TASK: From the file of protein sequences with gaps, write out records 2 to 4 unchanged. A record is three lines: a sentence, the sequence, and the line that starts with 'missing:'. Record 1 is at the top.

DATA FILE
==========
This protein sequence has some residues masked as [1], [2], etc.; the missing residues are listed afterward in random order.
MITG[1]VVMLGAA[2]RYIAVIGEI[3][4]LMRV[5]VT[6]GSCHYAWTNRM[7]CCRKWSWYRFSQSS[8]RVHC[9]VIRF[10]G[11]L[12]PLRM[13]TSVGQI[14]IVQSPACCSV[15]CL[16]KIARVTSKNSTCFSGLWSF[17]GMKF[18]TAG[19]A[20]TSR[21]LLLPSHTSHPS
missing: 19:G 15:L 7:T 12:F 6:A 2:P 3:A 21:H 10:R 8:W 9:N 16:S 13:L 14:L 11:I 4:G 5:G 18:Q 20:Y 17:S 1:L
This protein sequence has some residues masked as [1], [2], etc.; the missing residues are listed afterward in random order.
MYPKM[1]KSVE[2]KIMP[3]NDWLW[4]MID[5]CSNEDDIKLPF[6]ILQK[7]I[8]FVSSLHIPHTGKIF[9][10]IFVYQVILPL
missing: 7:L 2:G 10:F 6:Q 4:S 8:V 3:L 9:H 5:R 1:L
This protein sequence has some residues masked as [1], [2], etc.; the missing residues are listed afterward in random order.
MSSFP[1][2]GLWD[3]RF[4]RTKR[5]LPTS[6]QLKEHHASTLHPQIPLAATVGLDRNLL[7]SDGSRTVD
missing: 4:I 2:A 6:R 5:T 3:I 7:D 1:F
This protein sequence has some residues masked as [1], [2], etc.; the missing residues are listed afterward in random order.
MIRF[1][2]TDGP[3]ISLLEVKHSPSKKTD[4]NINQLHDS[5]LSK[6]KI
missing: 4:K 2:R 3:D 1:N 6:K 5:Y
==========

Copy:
This protein sequence has some residues masked as [1], [2], etc.; the missing residues are listed afterward in random order.
MYPKM[1]KSVE[2]KIMP[3]NDWLW[4]MID[5]CSNEDDIKLPF[6]ILQK[7]I[8]FVSSLHIPHTGKIF[9][10]IFVYQVILPL
missing: 7:L 2:G 10:F 6:Q 4:S 8:V 3:L 9:H 5:R 1:L
This protein sequence has some residues masked as [1], [2], etc.; the missing residues are listed afterward in random order.
MSSFP[1][2]GLWD[3]RF[4]RTKR[5]LPTS[6]QLKEHHASTLHPQIPLAATVGLDRNLL[7]SDGSRTVD
missing: 4:I 2:A 6:R 5:T 3:I 7:D 1:F
This protein sequence has some residues masked as [1], [2], etc.; the missing residues are listed afterward in random order.
MIRF[1][2]TDGP[3]ISLLEVKHSPSKKTD[4]NINQLHDS[5]LSK[6]KI
missing: 4:K 2:R 3:D 1:N 6:K 5:Y